Political Accountability Political participation and equality ofopportunity 1700s voting, holding office (limited bywealth, social status, race, gender, etc.) 1830s political eligibility begins to broaden Modern all citizens eligible, can be involved Today mandatory inclusion issues

Democracy and PublicAdministration Democracy requires mechanisms forboth participation and accountability Public administration poses problemsfor such a system Bureaucratic accountability has to beachieved through indirect popular influence Conflict between competence and citizenparticipation

Freedom of Information andSunshine Laws Sunshine laws Increases public’s ability to inquire intoactivities of bureaucracy and government Sunset laws Requires positive legislative action to renewagency mandates

Freedom of Information andSunshine Laws Freedom of Information Act (FOIA) Enables private citizens to gain access tovariety of government records and files Breaks down bureaucratic secrecy U.S. v. Landano WikiLeaks

Freedom of Information andSunshine Laws Legislation at the national level Freedom of Information Act Fair Credit Reporting Act Family Educational Rights and Privacy Act Privacy Act of 1974 Fair Credit Billing Act Bureau of Consumer Protection (BCP)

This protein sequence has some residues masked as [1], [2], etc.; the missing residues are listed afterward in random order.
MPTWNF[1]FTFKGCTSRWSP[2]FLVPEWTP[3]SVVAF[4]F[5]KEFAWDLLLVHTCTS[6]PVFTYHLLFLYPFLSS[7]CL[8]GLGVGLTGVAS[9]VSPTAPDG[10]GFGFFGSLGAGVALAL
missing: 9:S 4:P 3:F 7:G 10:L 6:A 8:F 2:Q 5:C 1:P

Dimensions of DemocraticAdministration Challenges for democratic norms: Citizen participation Bureaucratic representativeness Bureaucratic responsiveness Administrative effectiveness (possiblethreat to personal freedom)

Citizen Participation Roots in participatory democracy Reborn in civil rights movement Decentralization of urban governments Many forms: advisory or coproducers ofservices Reduces citizen alienation from government Centralization vs. decentralization Programs used to increase participation Community control Public interest groups (PIGs)

Citizen Participation Who is to participate and to whatextent has important implications Possibility that citizen participation willbe co-optation and tokenism Decentralizing and localizing controlover governmental programs may notguarantee increased participation

Citizen Participation Citizen participation has mixed recordof success Tension between citizens andgovernment Citizen input Coproduction, empowerment, partnership,and full control

Bureaucratic Representativeness Delegate role Constituents’ opinions and preferencesreflected in legislative voting Trustee role Representatives exercise independentjudgment and individual conscience

Bureaucratic Representativeness“The attainment of the democratic ideal inthe world of administration depends muchless on majority votes than on theinclusiveness of the representation ofinterests in the interaction process amongdecision makers.”

Bureaucratic Representativeness Delegation of authority The people give authority to Congress andlegislatures Legislatures give authority to bureaucracies Discretionary authority may diminish therepresentational quality of decisions